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Bulk ocean shippers carrying improved profit potential

Ron Walter writes about four investment possibilities
BizWorld_withRonWalter
Bizworld by Ron Walter

The maritime bulk shipping industry is often overlooked as an investment vehicle, even though it generates $183 billion U.S. annually.

The risky industry generally is highly leveraged with debt and experiences frequent up and down cycles with little advance warning.

The benchmark barometer for shipping industry health is the Baltic Dry Index — a composite reading of current shipping rates. The index started falling in December and kept on until June when it took a sharp jump, dipping slightly in July.

The upturn came as the outlook for commodities demand from China improved. Once the index got ahead of itself the decline set in.

Three factors making bulk shippers attractive are lower fuel costs, a higher rate of scrapping old ships and a lower new build rate — all pointing to higher future profits.

This Bizworld will look at four maritime investment possibilities.

Atlas Corp. of London England, currently $7.09 US, operates with less risk than most competitors, leasing vessels only to major companies like COSCO, Maersk and so on.

In the last year Atlas Corp, formerly Seaspan, has become a hybrid with a new division based on developing renewable energy. A significant investment by Canada's Warren Buffet, Prem Watsa, allowed fleet expansion two years ago.

The shares sell at 54 per cent of book value with a dividend yielding seven per cent.

Eagle Bulk Shipping of Stamford Conn., currently $2.15 US., with no dividend sells at 34 per cent of book value. 

Iron ore and coal make up almost half of the freight carried by 50 vessels.

The fleet averages nine years age, thus requiring less maintenance and having better fuel economy.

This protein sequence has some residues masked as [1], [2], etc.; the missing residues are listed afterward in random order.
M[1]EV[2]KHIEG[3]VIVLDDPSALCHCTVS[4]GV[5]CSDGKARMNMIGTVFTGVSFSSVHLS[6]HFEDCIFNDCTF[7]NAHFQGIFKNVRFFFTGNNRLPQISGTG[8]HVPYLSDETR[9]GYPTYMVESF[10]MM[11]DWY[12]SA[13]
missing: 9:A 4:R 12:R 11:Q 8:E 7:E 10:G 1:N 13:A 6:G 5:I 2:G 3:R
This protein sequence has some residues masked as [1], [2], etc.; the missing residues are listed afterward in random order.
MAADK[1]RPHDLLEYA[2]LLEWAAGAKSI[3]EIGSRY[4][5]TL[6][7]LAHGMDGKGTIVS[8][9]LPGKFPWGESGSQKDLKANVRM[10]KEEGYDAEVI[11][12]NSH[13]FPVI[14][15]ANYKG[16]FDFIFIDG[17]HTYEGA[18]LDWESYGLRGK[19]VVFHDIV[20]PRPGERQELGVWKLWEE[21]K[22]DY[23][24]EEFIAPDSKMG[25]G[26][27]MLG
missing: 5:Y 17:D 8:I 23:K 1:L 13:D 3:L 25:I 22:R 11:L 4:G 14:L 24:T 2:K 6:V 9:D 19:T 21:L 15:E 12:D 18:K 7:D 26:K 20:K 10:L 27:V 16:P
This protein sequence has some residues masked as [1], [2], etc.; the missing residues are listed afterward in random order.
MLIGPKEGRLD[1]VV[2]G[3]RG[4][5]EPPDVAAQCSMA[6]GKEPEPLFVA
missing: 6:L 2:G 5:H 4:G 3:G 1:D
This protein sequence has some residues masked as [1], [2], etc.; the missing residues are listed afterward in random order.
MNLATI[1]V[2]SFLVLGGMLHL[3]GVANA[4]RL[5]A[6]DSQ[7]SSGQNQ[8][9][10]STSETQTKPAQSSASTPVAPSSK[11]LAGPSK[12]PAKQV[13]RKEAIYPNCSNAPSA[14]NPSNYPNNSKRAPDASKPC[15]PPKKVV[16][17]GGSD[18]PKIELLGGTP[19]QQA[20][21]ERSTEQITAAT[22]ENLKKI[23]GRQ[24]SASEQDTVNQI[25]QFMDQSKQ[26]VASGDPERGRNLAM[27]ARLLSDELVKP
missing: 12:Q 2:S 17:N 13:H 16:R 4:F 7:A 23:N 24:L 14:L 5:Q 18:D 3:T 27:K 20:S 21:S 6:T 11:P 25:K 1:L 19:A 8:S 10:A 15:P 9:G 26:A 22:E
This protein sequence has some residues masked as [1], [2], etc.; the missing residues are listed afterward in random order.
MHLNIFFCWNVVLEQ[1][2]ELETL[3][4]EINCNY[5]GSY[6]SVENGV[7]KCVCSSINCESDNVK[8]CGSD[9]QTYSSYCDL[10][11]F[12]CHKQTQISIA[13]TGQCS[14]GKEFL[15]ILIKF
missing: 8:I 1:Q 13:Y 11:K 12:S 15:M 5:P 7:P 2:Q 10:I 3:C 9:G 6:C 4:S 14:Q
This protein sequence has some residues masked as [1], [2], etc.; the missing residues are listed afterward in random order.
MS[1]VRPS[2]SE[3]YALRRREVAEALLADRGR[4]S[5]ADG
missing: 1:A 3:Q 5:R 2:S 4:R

Stockholders equity is about one-quarter of assets, showing less leverage than some shippers.

Genco Shipping and Trading of New York, currently trading at $6.11 US, has a 1.9 per cent dividend yield and sells at 30 per cent of book value.

The 53 relatively young vessels carry a range of dry bulk commodities from iron ore to grain and coal.

Shareholder equity after subtracting cash amounts to one-third of assets.

Global Ship Lease of London, England, currently $4.31 US a share; trades at 30 per cent of book value with no dividend.

A smaller shipper than the above, Global specializes in the grocery transport business with a number of reefer ships that carry refrigerated products.

This niche market generates premium rates and should face less new build competitive pressure from competitors. 

The fleet doubled to eighteen container ships in 2018 with an acquisition. Twelve have reefer storage capability.

Debt is about one-quarter of assets.

These four carriers are worth close watching. Investment in any diversifies one's portfolio. Remember dry bulk shipping rates are the “canary in the coal mine” for global economic health.

CAUTION: Remember when investing, consult your adviser and do your homework before buying any security. Bizworld does not recommend investments.

Ron Walter can be reached at ronjoy@sasktel.net

The views and opinions expressed in this article are those of the author, and do not necessarily reflect the position of this publication.  




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